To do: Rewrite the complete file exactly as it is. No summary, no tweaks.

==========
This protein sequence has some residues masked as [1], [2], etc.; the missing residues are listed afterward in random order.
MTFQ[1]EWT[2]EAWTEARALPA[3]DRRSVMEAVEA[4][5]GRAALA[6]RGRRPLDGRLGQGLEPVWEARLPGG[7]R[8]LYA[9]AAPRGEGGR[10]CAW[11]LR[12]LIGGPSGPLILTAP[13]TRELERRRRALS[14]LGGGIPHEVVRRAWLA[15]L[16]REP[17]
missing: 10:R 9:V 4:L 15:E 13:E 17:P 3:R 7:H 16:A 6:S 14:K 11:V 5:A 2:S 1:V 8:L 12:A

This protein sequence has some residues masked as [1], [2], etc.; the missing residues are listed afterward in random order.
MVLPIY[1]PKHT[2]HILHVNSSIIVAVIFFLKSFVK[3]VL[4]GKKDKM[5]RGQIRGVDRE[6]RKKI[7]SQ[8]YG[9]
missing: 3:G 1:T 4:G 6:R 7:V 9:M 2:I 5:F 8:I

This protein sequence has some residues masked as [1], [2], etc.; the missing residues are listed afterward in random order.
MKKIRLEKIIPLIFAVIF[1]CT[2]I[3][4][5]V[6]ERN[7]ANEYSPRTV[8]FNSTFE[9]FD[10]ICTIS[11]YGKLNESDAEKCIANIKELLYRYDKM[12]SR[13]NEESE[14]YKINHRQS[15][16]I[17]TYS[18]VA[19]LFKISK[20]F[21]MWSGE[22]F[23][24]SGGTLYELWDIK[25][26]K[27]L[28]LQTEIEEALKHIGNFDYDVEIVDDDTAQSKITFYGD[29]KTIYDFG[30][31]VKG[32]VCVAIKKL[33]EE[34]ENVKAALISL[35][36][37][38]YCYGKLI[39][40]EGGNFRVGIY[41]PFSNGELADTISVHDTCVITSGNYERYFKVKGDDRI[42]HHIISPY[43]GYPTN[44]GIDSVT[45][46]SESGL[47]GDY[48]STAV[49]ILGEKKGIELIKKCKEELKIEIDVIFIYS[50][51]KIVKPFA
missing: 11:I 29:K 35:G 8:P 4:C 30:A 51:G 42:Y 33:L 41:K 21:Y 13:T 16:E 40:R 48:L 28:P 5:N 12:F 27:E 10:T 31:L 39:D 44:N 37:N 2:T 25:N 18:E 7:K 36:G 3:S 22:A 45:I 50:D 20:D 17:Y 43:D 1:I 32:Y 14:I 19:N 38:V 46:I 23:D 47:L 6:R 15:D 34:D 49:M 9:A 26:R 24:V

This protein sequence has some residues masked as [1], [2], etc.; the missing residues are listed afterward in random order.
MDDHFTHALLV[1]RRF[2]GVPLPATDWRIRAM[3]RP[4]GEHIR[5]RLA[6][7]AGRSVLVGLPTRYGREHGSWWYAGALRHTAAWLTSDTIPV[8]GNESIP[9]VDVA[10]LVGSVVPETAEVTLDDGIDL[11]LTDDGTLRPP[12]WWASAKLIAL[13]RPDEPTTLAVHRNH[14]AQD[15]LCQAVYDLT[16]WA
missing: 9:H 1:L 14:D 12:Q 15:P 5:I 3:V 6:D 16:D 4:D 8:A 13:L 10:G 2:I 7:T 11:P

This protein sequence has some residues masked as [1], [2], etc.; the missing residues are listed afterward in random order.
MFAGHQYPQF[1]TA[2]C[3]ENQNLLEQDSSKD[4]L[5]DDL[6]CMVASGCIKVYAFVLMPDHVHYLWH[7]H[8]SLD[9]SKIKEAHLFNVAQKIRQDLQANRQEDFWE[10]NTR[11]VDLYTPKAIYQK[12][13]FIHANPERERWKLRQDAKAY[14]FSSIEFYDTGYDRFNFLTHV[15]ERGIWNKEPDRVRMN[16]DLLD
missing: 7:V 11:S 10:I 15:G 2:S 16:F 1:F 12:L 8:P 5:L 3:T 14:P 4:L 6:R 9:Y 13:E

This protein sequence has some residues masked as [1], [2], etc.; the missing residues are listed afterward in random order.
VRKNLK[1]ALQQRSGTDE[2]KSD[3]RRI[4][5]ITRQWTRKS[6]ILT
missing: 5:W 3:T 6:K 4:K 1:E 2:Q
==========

This protein sequence has some residues masked as [1], [2], etc.; the missing residues are listed afterward in random order.
MTFQ[1]EWT[2]EAWTEARALPA[3]DRRSVMEAVEA[4][5]GRAALA[6]RGRRPLDGRLGQGLEPVWEARLPGG[7]R[8]LYA[9]AAPRGEGGR[10]CAW[11]LR[12]LIGGPSGPLILTAP[13]TRELERRRRALS[14]LGGGIPHEVVRRAWLA[15]L[16]REP[17]
missing: 10:R 9:V 4:L 15:E 13:E 17:P 3:R 7:H 16:A 6:S 14:K 11:V 5:A 2:S 1:V 8:L 12:A

This protein sequence has some residues masked as [1], [2], etc.; the missing residues are listed afterward in random order.
MVLPIY[1]PKHT[2]HILHVNSSIIVAVIFFLKSFVK[3]VL[4]GKKDKM[5]RGQIRGVDRE[6]RKKI[7]SQ[8]YG[9]
missing: 3:G 1:T 4:G 6:R 7:V 9:M 2:I 5:F 8:I

This protein sequence has some residues masked as [1], [2], etc.; the missing residues are listed afterward in random order.
MKKIRLEKIIPLIFAVIF[1]CT[2]I[3][4][5]V[6]ERN[7]ANEYSPRTV[8]FNSTFE[9]FD[10]ICTIS[11]YGKLNESDAEKCIANIKELLYRYDKM[12]SR[13]NEESE[14]YKINHRQS[15][16]I[17]TYS[18]VA[19]LFKISK[20]F[21]MWSGE[22]F[23][24]SGGTLYELWDIK[25][26]K[27]L[28]LQTEIEEALKHIGNFDYDVEIVDDDTAQSKITFYGD[29]KTIYDFG[30][31]VKG[32]VCVAIKKL[33]EE[34]ENVKAALISL[35][36][37][38]YCYGKLI[39][40]EGGNFRVGIY[41]PFSNGELADTISVHDTCVITSGNYERYFKVKGDDRI[42]HHIISPY[43]GYPTN[44]GIDSVT[45][46]SESGL[47]GDY[48]STAV[49]ILGEKKGIELIKKCKEELKIEIDVIFIYS[50][51]KIVKPFA
missing: 11:I 29:K 35:G 8:P 4:C 30:A 51:G 42:Y 33:L 41:K 21:Y 13:T 16:E 40:R 48:L 28:P 5:N 12:F 27:E 10:T 31:L 39:D 44:N 37:N 2:T 25:N 18:E 7:K 36:G 3:S 22:A 45:I 50:D 20:D 17:Y 43:D 1:I 32:Y 14:I 19:N 38:V 46:I 23:D 47:L 6:R 15:D 34:D 49:M 9:A 26:R 24:V

This protein sequence has some residues masked as [1], [2], etc.; the missing residues are listed afterward in random order.
MDDHFTHALLV[1]RRF[2]GVPLPATDWRIRAM[3]RP[4]GEHIR[5]RLA[6][7]AGRSVLVGLPTRYGREHGSWWYAGALRHTAAWLTSDTIPV[8]GNESIP[9]VDVA[10]LVGSVVPETAEVTLDDGIDL[11]LTDDGTLRPP[12]WWASAKLIAL[13]RPDEPTTLAVHRNH[14]AQD[15]LCQAVYDLT[16]WA
missing: 9:H 1:L 14:D 12:Q 15:P 5:I 3:V 6:D 16:D 4:D 8:A 13:L 10:G 2:I 7:T 11:P

This protein sequence has some residues masked as [1], [2], etc.; the missing residues are listed afterward in random order.
MFAGHQYPQF[1]TA[2]C[3]ENQNLLEQDSSKD[4]L[5]DDL[6]CMVASGCIKVYAFVLMPDHVHYLWH[7]H[8]SLD[9]SKIKEAHLFNVAQKIRQDLQANRQEDFWE[10]NTR[11]VDLYTPKAIYQK[12][13]FIHANPERERWKLRQDAKAY[14]FSSIEFYDTGYDRFNFLTHV[15]ERGIWNKEPDRVRMN[16]DLLD
missing: 7:V 11:S 10:I 15:G 2:S 16:F 1:F 12:L 8:P 5:L 3:T 14:P 4:L 6:R 9:Y 13:E

This protein sequence has some residues masked as [1], [2], etc.; the missing residues are listed afterward in random order.
VRKNLK[1]ALQQRSGTDE[2]KSD[3]RRI[4][5]ITRQWTRKS[6]ILT
missing: 5:W 3:T 6:K 4:K 1:E 2:Q